It seems that there are many definitions of quasi coherent sheaves(modules). There is a nice page on nLab quasi coherent sheaves

My questions are:

  1. Are there any other definitions of quasi coherent sheaves? For what?(I mean in which situation, they should be redefined to satisfy the working environment)

  2. How are they related?

For question 2, nLab says these definitions are equivalent. There are four definitions in nLab. It seems except first definitions, the other three are equivalent, just restate in different language: i.e presheaves <---> pseudo functors <---> fibered categories.

But are these definitions exactly the same as the classical definitions? (as locally presentable modules)

  • $\begingroup$ Good questions. I hope that answerers can also say something about the different definitions of coherent sheaves. $\endgroup$ – Kevin H. Lin Feb 14 '10 at 5:55
  • 9
    $\begingroup$ ooh ooh big flashing red warning sign. There is an independent issue regarding coherent sheaves, and that is that when Hartshorne was writing his book he went for the easy "f.g. module" definition, which he knew wasn't Grothendieck's definition (and he says as much). His definition coincides with Grothendieck's (the "correct" definition) when the base is Noetherian, but not otherwise. It's a theorem (well, a lemma) in EGA that O_X (structure sheaf of a scheme) is Noetherian! This issue is independent of all this pseudo functor twaddle. $\endgroup$ – Kevin Buzzard Feb 14 '10 at 8:29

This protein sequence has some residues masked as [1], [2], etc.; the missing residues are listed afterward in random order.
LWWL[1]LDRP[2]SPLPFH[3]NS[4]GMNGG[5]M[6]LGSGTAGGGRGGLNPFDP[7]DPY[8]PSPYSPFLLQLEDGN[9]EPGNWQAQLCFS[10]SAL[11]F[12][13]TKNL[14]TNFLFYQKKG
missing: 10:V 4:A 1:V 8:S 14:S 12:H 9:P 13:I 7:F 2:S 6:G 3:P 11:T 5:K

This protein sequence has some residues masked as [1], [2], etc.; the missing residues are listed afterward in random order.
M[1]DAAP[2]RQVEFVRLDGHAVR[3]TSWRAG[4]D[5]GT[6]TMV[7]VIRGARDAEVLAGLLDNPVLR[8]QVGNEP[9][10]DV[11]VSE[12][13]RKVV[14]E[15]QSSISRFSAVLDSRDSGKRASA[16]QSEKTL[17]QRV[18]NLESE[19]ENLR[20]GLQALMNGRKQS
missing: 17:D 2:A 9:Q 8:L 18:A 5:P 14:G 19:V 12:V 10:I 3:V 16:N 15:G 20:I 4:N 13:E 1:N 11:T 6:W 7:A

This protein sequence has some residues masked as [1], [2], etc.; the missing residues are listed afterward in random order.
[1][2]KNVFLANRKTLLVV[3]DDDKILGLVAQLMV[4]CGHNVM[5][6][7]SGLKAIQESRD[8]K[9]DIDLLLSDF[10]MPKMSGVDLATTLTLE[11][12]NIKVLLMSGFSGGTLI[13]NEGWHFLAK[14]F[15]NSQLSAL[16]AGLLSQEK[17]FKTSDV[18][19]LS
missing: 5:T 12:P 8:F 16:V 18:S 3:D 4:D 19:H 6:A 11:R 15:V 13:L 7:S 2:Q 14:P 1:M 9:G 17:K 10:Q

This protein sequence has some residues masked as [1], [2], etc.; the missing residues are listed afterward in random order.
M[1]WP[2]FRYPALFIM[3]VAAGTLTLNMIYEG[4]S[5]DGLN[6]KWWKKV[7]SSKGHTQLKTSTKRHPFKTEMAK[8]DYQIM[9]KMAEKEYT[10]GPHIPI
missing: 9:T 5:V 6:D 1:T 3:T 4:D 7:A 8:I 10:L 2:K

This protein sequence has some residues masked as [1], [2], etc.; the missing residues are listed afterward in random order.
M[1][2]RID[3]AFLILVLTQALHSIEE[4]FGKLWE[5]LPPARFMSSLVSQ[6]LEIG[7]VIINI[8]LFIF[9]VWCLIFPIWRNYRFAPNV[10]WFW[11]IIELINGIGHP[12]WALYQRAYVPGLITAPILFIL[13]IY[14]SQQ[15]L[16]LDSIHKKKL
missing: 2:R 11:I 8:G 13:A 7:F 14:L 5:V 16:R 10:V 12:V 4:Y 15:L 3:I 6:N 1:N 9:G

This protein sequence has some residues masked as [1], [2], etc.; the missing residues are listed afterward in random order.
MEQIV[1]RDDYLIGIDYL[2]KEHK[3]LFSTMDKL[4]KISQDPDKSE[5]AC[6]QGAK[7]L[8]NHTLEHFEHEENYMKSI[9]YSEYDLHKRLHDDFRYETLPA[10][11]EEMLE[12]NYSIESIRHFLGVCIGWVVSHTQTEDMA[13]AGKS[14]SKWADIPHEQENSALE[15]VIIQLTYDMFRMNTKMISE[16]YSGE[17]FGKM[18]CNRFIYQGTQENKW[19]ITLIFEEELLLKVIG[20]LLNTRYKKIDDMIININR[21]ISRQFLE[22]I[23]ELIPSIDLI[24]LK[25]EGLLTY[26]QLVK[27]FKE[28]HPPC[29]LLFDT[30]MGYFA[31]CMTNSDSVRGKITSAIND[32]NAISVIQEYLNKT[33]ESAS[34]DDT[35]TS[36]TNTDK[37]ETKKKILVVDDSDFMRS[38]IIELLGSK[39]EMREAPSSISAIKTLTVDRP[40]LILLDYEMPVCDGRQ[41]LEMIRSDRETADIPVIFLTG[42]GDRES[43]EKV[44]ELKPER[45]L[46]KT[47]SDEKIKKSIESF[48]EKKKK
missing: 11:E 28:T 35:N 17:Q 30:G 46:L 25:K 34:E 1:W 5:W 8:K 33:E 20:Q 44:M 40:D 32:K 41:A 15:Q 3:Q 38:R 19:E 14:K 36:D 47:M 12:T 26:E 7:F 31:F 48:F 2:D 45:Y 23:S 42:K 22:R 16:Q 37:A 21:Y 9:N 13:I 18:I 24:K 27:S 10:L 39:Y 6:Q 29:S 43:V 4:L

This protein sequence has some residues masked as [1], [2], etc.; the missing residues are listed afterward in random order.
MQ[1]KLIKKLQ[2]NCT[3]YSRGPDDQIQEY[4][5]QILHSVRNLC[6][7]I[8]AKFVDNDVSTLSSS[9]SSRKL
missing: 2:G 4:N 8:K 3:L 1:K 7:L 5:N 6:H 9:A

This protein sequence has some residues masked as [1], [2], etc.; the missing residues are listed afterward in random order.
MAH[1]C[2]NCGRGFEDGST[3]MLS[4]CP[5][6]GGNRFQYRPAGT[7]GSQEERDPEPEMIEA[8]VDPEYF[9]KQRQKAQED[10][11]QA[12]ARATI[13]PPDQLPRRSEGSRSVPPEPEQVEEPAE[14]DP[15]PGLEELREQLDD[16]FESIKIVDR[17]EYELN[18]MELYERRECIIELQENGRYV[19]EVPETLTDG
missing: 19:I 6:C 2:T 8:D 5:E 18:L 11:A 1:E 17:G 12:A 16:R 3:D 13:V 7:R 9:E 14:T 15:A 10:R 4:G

• 1
    $\begingroup$ By the way, the defintion of coherent sheaves given in nlabs is not correct. See EGA, chapter I, $\endgroup$ – Qing Liu Feb 14 '10 at 22:38
  • 1
    $\begingroup$ Typo! It's a theorem that O_X is coherent! Apologies. The point was supposed to be that this is self-evident using Hartshorne's definition. $\endgroup$ – Kevin Buzzard Feb 15 '10 at 8:30
  • 3
    $\begingroup$ Kevin, it isn't true that the structure sheaf of a general scheme is coherent (using the "right" definition, as in Serre's FAC). Not sure if you were claiming to the contrary. For affine $X$, it amounts to saying that there are non-coherent rings (i.e., rings with finitely generated ideals that are not finitely presented as modules). An example: let $R$ be the valuation ring of an algebraically closed complete non-archimedean field, and a non-coherent ring is $R/I$ where $I$ is the ideal of elements $x \in R$ such that $|x| < c$ for any $c \in (0,1)$. Proof of non-coherent is an exercise. $\endgroup$ – BCnrd Mar 12 '10 at 6:14

Your Answer

By clicking “Post Your Answer”, you agree to our terms of service, privacy policy and cookie policy

Browse other questions tagged or ask your own question.